EGLIN AIR FORCE BASE, Fla. --
Airmen working outside on the flight line experience extreme heat conditions during the summers in Florida while still executing their duties. The 33rd Aircraft Maintenance Squadron issued a hot-weather short alternative uniform to 300 Airmen to help combat the hot weather while also boosting morale.
“Other units in hot weather locations were pursuing the shorts options for their flight line maintainers,” said Maj. Josephine Beacham, 33rd Aircraft Maintenance Squadron commander. “It is a good alternative for the hot weather environment we experience during the summer timeframe.”
After 96th Test Wing counterparts at Eglin Air Force Base began pursuing the alternative, the 33rd AMXS followed suit, seeing the change as an excellent way to boost quality of life. That, along with suggestions coming directly from the Airmen on the line, led 33rd Fighter Wing to approve the shorts alternative.
“I feel that shorts are an important option that helps keep the Airmen cool and more flexible,” said Staff Sgt. Denver T. Thetford, a 33rd FW F-35A Lightning II dedicated Crew Chief. “I believe that I can perform my job better than in the normal Operational Camouflage Pattern uniform.”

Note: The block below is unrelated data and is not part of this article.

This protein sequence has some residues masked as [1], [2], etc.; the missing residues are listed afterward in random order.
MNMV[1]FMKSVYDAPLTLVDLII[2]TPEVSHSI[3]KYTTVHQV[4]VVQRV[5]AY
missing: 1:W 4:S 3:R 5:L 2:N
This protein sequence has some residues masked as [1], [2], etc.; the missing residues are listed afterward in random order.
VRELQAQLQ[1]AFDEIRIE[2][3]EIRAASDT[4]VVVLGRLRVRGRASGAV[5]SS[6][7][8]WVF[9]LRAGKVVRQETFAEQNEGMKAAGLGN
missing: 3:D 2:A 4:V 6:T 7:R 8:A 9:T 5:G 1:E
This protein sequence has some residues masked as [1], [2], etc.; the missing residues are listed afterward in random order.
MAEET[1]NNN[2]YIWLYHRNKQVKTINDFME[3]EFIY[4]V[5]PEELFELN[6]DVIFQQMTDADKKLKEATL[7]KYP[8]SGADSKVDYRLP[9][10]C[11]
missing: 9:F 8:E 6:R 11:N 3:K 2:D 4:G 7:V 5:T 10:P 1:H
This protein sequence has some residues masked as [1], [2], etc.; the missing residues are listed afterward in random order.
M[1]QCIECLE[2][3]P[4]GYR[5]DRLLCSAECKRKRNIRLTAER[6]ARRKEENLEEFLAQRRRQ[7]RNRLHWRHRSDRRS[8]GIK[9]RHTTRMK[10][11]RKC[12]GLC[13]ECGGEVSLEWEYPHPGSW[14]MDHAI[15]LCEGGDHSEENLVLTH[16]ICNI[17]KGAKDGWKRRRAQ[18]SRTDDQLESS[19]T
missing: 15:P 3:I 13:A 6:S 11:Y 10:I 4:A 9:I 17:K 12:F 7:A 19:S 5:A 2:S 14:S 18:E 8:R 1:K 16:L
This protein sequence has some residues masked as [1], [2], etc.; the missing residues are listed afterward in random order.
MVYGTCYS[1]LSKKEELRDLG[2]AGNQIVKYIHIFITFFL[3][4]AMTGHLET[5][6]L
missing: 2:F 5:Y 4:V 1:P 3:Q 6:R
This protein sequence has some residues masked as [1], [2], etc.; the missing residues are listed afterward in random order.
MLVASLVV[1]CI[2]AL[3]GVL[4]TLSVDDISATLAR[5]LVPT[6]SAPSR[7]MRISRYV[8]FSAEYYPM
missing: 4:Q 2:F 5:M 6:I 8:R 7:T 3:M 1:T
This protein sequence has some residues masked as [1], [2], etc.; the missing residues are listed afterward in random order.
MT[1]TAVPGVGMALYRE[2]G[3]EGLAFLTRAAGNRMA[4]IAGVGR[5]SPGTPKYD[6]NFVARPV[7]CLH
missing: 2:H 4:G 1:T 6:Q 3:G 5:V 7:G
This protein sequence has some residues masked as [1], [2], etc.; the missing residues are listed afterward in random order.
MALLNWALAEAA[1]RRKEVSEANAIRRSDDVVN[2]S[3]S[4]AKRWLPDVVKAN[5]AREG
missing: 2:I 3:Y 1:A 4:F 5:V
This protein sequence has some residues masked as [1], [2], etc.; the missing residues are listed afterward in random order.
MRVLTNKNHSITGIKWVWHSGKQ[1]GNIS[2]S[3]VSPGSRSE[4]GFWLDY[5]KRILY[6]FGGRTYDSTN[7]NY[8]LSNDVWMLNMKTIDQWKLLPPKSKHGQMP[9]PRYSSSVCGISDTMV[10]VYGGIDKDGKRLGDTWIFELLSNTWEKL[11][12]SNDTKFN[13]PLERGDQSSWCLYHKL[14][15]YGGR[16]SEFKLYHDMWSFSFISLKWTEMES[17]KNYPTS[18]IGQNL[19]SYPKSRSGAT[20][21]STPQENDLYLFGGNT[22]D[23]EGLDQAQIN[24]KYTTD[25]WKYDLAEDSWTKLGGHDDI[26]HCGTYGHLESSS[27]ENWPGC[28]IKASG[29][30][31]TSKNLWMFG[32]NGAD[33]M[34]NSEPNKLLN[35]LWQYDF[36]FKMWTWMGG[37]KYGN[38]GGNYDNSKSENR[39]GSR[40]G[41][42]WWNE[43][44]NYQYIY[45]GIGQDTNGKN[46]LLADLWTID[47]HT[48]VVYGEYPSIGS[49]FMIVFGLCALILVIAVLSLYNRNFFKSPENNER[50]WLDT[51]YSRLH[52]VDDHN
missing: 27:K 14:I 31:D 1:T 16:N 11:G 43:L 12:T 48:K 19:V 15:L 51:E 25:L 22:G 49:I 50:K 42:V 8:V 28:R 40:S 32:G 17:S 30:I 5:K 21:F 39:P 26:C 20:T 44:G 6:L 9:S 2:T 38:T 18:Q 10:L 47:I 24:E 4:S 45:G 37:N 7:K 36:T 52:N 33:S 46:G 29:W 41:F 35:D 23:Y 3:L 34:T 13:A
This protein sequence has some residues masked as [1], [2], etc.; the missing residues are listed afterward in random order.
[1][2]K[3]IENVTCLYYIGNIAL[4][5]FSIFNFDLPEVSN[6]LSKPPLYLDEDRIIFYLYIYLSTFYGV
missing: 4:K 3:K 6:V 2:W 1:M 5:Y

Airmen at the 33rd Aircraft Maintenance Squadron are authorized to wear the shorts from June through September, with the ability of group and wing leadership to request extended dates based on current weather conditions.
The new uniform items were only issued to flight line workers as they are the primary Airmen experiencing the weather conditions on an extended basis. The shorts option is not mandatory, but the option gives Airmen more ability to control their work environment while improving their ability to execute the mission.
“I feel they help Airmen with their performances because not only does our morale go up with the ability to wear the shorts, but it allows personnel to be cooler and more comfortable when working on hot or muggy days,” said Senior Airman Kenneth Baker, a 33rd FW F-35A Lightning II dedicated crew chief.
Airmen on the flightline are still required to wear the rest of their standard equipment with the change having no impact on launch procedures or required equipment needed on the line.
The idea for shorts on the flight line originated at the 95th Aircraft Maintenance Unit from Tyndall Air Force Base while deployed to Al Dhafra Air Base in southwest Asia. While deployed, the Aircraft Maintenance Unit there was permitted to wear shorts. Upon return, the unit reached out for local guidance authorizing the shorts to integrate them at the home station.
With the move officially approved, maintenance units across the Air Force began following suit, putting their Airmen’s needs first to improve their work environment and the mission.
“It allows them to focus more on the task and not the discomfort of being hot,” said Beacham. “I think from a mental or moral perspective. It makes them feel better and happier since their physical comfort level has increased.”